Mike W replies purposefully after you.

    Can you imagine a repub at the helm over the last two years? Hell six years!

    We would be in the middle of 17 damn wars right now!

    Obama has made calculated cost-benefit choices about foreign intervention. I'm not saying that his judgment has always been right, but he does not share the knee-jerk assumption that the US must intervene in every conflict that takes place within some supposed sphere of strategic importance.

      Obama's cost-benefit analysis hasn't prevented him from making war and committing war crimes, so I don't see reason to praise him. He may yet bomb in Iraq.

    "The enemy of my enemy is my enemy's enemy, no more, no less" (Maxim 29). Wolraich is doing an excellent job of criticizing Obama's critics, but I don't see him heaping praise on Obama himself.

      He did seem to compliment Obama for not engaging in military intervention everywhere. I think Obama engages in way too much military intervention.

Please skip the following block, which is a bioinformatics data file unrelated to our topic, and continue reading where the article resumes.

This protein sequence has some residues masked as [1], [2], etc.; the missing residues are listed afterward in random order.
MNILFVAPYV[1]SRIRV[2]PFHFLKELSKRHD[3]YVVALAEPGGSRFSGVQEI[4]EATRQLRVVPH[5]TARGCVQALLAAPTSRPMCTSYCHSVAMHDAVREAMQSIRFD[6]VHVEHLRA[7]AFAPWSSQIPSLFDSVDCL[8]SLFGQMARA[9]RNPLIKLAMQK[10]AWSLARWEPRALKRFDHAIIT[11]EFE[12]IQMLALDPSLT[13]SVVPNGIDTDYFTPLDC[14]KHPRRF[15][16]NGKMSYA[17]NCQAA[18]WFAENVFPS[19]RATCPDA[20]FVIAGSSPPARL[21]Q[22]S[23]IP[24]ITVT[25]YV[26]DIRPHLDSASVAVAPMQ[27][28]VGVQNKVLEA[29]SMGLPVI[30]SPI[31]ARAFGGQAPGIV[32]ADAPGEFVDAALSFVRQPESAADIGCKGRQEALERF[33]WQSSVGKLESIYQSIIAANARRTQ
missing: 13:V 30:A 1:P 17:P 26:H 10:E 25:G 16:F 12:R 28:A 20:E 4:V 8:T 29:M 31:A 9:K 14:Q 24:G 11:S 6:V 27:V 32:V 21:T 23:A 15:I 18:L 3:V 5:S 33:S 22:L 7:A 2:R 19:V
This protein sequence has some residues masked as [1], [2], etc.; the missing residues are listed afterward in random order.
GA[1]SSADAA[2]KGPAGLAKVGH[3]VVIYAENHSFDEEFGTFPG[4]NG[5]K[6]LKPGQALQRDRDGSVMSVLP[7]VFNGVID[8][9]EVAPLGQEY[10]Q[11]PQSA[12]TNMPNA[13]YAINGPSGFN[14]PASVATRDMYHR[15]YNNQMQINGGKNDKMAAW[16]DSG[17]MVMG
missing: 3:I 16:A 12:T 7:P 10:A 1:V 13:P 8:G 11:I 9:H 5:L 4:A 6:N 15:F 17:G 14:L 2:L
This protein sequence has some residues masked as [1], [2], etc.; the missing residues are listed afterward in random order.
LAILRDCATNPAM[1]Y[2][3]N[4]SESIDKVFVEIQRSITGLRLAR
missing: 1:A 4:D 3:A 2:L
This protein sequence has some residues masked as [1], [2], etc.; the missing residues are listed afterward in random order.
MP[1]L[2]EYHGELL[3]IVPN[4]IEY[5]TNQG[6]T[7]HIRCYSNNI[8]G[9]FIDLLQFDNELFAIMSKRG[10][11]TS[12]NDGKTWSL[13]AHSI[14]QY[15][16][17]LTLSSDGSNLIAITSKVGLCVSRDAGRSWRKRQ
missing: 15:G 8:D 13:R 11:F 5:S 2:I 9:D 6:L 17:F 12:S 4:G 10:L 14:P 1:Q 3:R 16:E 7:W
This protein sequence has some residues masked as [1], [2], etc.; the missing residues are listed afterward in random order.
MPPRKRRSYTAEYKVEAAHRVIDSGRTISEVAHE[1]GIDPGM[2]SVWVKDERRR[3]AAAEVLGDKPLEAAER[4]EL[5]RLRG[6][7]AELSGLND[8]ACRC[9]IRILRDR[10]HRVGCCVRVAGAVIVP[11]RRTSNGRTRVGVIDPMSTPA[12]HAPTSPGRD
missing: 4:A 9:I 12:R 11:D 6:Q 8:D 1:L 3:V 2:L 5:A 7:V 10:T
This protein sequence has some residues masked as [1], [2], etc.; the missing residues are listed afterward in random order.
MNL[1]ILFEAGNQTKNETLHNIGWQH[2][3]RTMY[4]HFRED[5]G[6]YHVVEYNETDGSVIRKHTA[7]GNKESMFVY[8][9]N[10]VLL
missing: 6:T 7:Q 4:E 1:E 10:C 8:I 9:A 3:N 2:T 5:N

One might consider that damning with faint praise.

    Excellent piece Michael, thank you.  

    So much of the criticism, haphazard and diffuse as you note, is a reflection of confusion among the policy makers and shakers about what role it is that the U.S. should be playing in the world.   Although I do think that it is  inappropriate to give a second-term president a bye for everything that was done by his predecessors, I still just cannot help thinking that invading Iraq in 2003 was such an absolute disaster that just keeps on giving.  In short, the world would be a very different place had we not gone into Iraq back then.  But now, among other things and without intending to detract from the human disaster of it all, Iraq is Exhibit A with respect what it is that post Cold War America can do, and more importantly what it cannot do.  

    The world is becoming increasingly perilous.  Russia will not recede into second power status under any circumstances, and Putin will be flexing as he sees fit, and from his perspective and that of many Russians apparently, as he deems justified (with Crimea being a perfect example, but also Georgia before then when Obama wasn't president).   In the Middle East, the Sykes-Picot boundaries are now being shown to be the folly that they were.  China is or will be the preeminent power in Asia and we need to come to grips with that and learn to live with secondary status in that region of the world.  We will leave Afghanistan and from everything I can see the country will be divided and conflicted as it was when we first went in there nearly 14 years ago.